The Conclusion argues that the Rushdie affair established, or at least embedded, the normative terms of conceptualising freedom of expression controversies, and that its influence on perceptions of Islam and Muslims in Britain has been pervasive and persistent. It suggests, further, that the controversy has influenced the work of British writers of South Asian Muslim heritage, much of which is, in varying ways, hamstrung by a secular liberalism in its representation of subjects and communities of faith. Finally, the Conclusion offers a brief exploration of two Muslim writers who trace their heritage to other parts of the world, British Syrian Robin Yassin-Kassab and Sudanese Leila Aboulela, to suggest that their fiction does move beyond the binary of secular liberalism versus religious communalism that the book explores and seeks to deconstruct.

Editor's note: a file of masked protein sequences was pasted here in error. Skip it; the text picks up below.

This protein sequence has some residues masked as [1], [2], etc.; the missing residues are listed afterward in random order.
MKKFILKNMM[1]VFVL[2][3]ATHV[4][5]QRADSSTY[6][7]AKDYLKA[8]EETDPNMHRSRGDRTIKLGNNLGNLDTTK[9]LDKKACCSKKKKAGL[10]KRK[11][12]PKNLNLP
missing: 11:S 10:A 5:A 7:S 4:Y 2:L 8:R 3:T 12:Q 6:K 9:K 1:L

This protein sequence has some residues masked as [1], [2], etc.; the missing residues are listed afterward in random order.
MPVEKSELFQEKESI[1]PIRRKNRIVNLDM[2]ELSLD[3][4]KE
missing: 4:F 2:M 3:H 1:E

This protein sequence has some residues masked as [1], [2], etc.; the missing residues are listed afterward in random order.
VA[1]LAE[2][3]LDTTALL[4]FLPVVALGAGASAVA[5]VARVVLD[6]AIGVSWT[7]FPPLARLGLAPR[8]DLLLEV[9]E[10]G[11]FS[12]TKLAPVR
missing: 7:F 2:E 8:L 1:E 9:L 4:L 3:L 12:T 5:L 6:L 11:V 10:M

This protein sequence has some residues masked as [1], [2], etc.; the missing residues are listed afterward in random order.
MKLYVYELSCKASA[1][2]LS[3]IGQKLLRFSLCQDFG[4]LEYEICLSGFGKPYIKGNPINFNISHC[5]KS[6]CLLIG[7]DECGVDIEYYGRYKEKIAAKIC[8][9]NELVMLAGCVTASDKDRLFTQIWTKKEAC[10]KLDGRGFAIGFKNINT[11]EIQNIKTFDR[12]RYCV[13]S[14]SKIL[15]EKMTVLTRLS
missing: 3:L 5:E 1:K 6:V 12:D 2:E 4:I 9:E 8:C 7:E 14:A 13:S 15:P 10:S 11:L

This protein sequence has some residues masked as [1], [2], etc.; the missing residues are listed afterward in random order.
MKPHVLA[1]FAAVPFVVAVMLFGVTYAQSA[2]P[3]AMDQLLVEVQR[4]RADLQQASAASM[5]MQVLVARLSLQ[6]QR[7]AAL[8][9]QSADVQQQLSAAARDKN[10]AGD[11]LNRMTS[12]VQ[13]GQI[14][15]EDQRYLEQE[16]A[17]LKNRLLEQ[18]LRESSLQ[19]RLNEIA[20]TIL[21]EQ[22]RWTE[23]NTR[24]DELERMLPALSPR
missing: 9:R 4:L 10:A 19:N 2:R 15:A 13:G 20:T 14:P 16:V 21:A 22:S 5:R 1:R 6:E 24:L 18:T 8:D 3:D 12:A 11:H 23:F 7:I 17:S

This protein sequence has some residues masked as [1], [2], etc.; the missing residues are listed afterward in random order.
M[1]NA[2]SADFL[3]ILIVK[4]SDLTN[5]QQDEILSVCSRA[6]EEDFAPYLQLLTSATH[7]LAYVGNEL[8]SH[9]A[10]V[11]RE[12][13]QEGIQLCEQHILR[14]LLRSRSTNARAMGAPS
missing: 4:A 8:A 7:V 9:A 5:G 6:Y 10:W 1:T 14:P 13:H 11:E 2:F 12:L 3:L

Manchester Scholarship Online requires a subscription or purchase to access the full text of books within the service. Public users can however freely search the site and view the abstracts and keywords for each book and chapter.
If you think you should have access to this title, please contact your librarian.
To troubleshoot, please check our FAQs, and if you can't find the answer there, please contact us.